Emma is the Queen of all revival names. Emma is Queen because she is truly a comeback kid; a name that reclaimed its former glory. You see, most revival names weren’t really that popular the first time around. They may have hit the top 50 or top 100. In some cases, they didn’t even hit the top 100 the first time, but they were popular enough that they were imaginable on our great grandparents’ generation.
When most revival names came back, they became more popular the second time around. For example:
- Sophia first peaked at #116 in 1882. After declining to the low 600’s in the 1930s, it came back and peaked at #1 in 2011
- Olivia first peaked at #213 in 1881. It gently declined but never left the top 400. It came back and peaked at #3 in 2009
- Isabella first peaked at #215 in 1880. After declining into obscurity, it came back and peaked at #1 in 2009.
Unlike other revival names, Emma, was really that popular the first time around. Emma was #3 for most of the 1880s and reclaimed that mantle again nearly 130 years later, reaching #4 in 2002, #2 in 2003 and #1 in 2008. This gives me chills, like seeing a has-been olympic athlete from twenty years ago medal again in his late 30s/early 40s.
Before you all get too misty-eyed, however, I should clarify something. Rankings are only relative. Compared to the number of babies named Emma, the name was actually a lot less popular in the 2000s than it was in the 1880s. The rankings are similar but the real numbers tell a different story.
For example, at Emma’s height in the 1880s, 2% of newborn girls were named Emma. Around this time, Emma even charted for boys, ranking between #461 and #815 until exiting the boy’s top 1000 in 1911. When Emma reached #1 in 2008, 0.9% of newborn girls were named Emma. Emma hasn’t charted on boys in a while. In 2011 there were 31 boys named Emma.
Due to an expanding name pool, the top ranking names are less popular than ever before. But when we compare names relative to each other, Emma is still the Queen of revival names.
There are a couple of pop cultural references credited with pushing Emma into the top baby name ranks.
The most recent is the eighth season finale of Friends, first aired in 2002, where Rachel gives birth to a baby girl, Emma. This could explain Emma’s big leap from #13 in 2001 to #4 in 2002, but Friends can’t be credited with popularizing Emma.
Friends simply made a popular name more popular. Emma hit the top 100 in 1993, almost 10 years before the fateful episode, and hit the top 20 in 1999. Based on this track record, Emma was positioned to hit the top 10 eventually; Friends may have gotten it there sooner, that’s all.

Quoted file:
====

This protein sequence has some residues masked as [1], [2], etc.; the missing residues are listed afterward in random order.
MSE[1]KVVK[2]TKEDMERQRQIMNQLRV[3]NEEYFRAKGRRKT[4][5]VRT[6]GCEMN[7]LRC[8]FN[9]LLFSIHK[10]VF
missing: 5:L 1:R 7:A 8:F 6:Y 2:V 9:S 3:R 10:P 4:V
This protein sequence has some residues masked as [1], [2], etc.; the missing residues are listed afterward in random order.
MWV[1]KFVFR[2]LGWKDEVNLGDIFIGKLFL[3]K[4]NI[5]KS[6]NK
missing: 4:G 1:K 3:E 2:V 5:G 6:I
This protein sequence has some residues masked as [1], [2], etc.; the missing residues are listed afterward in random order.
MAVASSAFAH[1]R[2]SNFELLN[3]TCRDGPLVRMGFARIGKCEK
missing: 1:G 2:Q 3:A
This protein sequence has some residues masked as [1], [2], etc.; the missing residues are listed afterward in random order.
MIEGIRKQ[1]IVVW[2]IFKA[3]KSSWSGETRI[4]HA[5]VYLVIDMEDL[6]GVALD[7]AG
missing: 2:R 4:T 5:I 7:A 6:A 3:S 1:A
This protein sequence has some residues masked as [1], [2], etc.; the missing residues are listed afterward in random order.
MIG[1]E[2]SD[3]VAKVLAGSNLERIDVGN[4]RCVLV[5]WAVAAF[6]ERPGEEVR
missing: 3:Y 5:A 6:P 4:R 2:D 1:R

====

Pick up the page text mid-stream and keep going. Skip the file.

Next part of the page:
Another possible catalyst for Emma could be the 1996 Jane Austen based period movie, Emma, starring Gwyneth Paltrow. The timing could support Emma’s leap from #53 in 1996 to #36 in 1997. But again, the movie simply helped a name that was already on the rise.
Perhaps there is not one, but several references boosting Emma’s popularity; some not even consciously remembered. Back in the mid to late-80s, when I was around 11 or 12, I enjoyed reruns of a show called Kate and Allie in the summer.
The show revolved around two childhood friends, Kate and Allie supporting each other after their divorces. They moved into a New York City apartment along with their children. Kate had a cute teenage daughter named Emma. I distinctly remember thinking Emma was a cute name. For a while I may have even imaged naming my daughter Emma.
Back in 1984 when Kate and Allie first aired, Emma was refreshing on a teenager. The Emma character, Emma Jane McArdle, was probably born in the early 70s when Emma had been at a low point, eventually sinking to the 400s. The actress who played Emma, Ari Meyers, was born in 1969. Lisa would have been the expected name.
The Kate and Allie writers were pioneers when they named their character Emma. When the show first aired, Emma ranked at #342 and by the time the show ended five years later, Emma had risen to #151.
I doubt I was the only pre-teen girl watching Kate and Allie and adding Emma to my baby name list. Most of my peers had children during the years Emma entered the top 20 and rose to #1 (from 1999 to 2008).
Unlike Madison’s popularity, which is almost single-handedly attributed to a self-named mermaid in a 1984 fantasy film, Emma’s rise cannot be attributed to one single pop cultural reference. Now is a good time to acknowledge the obvious similarity to Emily, the #1 girl name from 1996 to 2007. Emma’s success is, in part, thanks to Emily’s success. Emma’s comeback is a classic example of zeitgeist in action.
And Emma may have declined from the top spot, but still ranked high last year at #3. What’s more telling are up-and-coming names that seem very similar to Emma, such as Emmaline, Emmy, and Gemma. While Emmaline has yet to hit the top 1000, both Emmy and Gemma have charted for the first time within the past 5 years and seen impressive gains. Emmy debuted in 2007 at #958 and has risen to #775 in 2011. Gemma debuted in 2008 at #889, and has risen rapidly to #354 in 2011. This suggests parents still like names like Emma, and are looking for something like Emma but different.
Someone looking for a less obvious substitute might like Elsa, which is slowly climbing the charts, ranking at #578 last year. Another option is Erma. Erma peaked in the 1910s and hasn’t charted since the 1970s. Erma may seem a bit fusty at the moment, but may appeal to bold parents looking for a “beautifully-ugly” name.
I can see Emma following a pattern similar to Amy 30 years earlier. In about two to three decades, after a steep decline, Emma could settle in the 200-300’s, but will always have a universally non-threatening, approachable, timeless sound.
Readers: Which Emma inspired name is your favorite?